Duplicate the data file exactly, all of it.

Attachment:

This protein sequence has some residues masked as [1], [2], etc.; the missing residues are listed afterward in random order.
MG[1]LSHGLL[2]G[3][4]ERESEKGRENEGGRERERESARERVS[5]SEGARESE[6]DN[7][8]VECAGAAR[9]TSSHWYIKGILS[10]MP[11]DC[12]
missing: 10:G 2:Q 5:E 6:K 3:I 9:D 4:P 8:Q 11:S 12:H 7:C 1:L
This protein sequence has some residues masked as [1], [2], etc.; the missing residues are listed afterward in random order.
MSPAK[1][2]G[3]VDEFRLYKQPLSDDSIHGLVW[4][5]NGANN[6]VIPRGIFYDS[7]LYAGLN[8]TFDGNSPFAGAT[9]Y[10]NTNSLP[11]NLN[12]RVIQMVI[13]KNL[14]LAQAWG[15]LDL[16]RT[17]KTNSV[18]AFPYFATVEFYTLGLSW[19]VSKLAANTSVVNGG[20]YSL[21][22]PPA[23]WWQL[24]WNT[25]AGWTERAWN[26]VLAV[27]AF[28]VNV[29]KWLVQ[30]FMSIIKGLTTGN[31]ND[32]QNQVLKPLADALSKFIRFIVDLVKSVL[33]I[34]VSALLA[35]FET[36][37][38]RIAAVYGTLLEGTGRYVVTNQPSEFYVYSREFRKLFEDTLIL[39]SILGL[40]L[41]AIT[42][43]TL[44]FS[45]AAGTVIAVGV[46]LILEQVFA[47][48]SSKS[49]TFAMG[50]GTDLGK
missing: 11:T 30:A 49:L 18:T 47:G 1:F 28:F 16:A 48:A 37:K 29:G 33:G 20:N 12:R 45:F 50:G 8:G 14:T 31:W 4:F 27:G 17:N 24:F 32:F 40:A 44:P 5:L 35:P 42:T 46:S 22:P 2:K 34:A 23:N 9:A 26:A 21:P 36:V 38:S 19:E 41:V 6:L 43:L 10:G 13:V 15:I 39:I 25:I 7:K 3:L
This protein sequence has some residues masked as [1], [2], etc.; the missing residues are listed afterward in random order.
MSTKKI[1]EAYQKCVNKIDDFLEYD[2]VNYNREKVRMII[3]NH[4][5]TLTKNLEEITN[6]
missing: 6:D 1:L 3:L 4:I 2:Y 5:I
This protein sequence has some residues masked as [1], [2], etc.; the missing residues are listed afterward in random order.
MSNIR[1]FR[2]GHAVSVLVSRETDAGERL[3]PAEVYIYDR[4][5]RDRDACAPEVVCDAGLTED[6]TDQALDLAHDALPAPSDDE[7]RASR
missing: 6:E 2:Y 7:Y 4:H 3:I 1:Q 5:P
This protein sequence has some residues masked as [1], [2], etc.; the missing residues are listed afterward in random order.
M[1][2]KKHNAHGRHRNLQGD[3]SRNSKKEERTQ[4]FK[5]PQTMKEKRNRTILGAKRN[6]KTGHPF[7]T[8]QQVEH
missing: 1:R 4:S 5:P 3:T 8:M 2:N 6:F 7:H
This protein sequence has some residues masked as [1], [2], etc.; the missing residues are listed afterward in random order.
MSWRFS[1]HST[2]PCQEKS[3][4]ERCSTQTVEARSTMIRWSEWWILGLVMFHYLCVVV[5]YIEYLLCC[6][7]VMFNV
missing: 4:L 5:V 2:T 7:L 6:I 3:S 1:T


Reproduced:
This protein sequence has some residues masked as [1], [2], etc.; the missing residues are listed afterward in random order.
MG[1]LSHGLL[2]G[3][4]ERESEKGRENEGGRERERESARERVS[5]SEGARESE[6]DN[7][8]VECAGAAR[9]TSSHWYIKGILS[10]MP[11]DC[12]
missing: 10:G 2:Q 5:E 6:K 3:I 9:D 4:P 8:Q 11:S 12:H 7:C 1:L
This protein sequence has some residues masked as [1], [2], etc.; the missing residues are listed afterward in random order.
MSPAK[1][2]G[3]VDEFRLYKQPLSDDSIHGLVW[4][5]NGANN[6]VIPRGIFYDS[7]LYAGLN[8]TFDGNSPFAGAT[9]Y[10]NTNSLP[11]NLN[12]RVIQMVI[13]KNL[14]LAQAWG[15]LDL[16]RT[17]KTNSV[18]AFPYFATVEFYTLGLSW[19]VSKLAANTSVVNGG[20]YSL[21][22]PPA[23]WWQL[24]WNT[25]AGWTERAWN[26]VLAV[27]AF[28]VNV[29]KWLVQ[30]FMSIIKGLTTGN[31]ND[32]QNQVLKPLADALSKFIRFIVDLVKSVL[33]I[34]VSALLA[35]FET[36][37][38]RIAAVYGTLLEGTGRYVVTNQPSEFYVYSREFRKLFEDTLIL[39]SILGL[40]L[41]AIT[42][43]TL[44]FS[45]AAGTVIAVGV[46]LILEQVFA[47][48]SSKS[49]TFAMG[50]GTDLGK
missing: 11:T 30:A 49:L 18:T 47:G 1:F 28:F 16:A 48:A 37:K 29:G 33:G 20:N 12:R 45:F 50:G 8:G 14:T 31:W 4:F 27:G 17:N 24:F 32:F 40:A 44:P 5:L 35:P 42:T 46:S 22:P 2:K 34:A 23:N 9:A 26:A 21:P 36:V 38:S 19:E 41:V 6:L 43:L 10:G 13:V 15:I 39:I 25:I 7:K 3:L
This protein sequence has some residues masked as [1], [2], etc.; the missing residues are listed afterward in random order.
MSTKKI[1]EAYQKCVNKIDDFLEYD[2]VNYNREKVRMII[3]NH[4][5]TLTKNLEEITN[6]
missing: 6:D 1:L 3:L 4:I 2:Y 5:I
This protein sequence has some residues masked as [1], [2], etc.; the missing residues are listed afterward in random order.
MSNIR[1]FR[2]GHAVSVLVSRETDAGERL[3]PAEVYIYDR[4][5]RDRDACAPEVVCDAGLTED[6]TDQALDLAHDALPAPSDDE[7]RASR
missing: 6:E 2:Y 7:Y 4:H 3:I 1:Q 5:P
This protein sequence has some residues masked as [1], [2], etc.; the missing residues are listed afterward in random order.
M[1][2]KKHNAHGRHRNLQGD[3]SRNSKKEERTQ[4]FK[5]PQTMKEKRNRTILGAKRN[6]KTGHPF[7]T[8]QQVEH
missing: 1:R 4:S 5:P 3:T 8:M 2:N 6:F 7:H
This protein sequence has some residues masked as [1], [2], etc.; the missing residues are listed afterward in random order.
MSWRFS[1]HST[2]PCQEKS[3][4]ERCSTQTVEARSTMIRWSEWWILGLVMFHYLCVVV[5]YIEYLLCC[6][7]VMFNV
missing: 4:L 5:V 2:T 7:L 6:I 3:S 1:T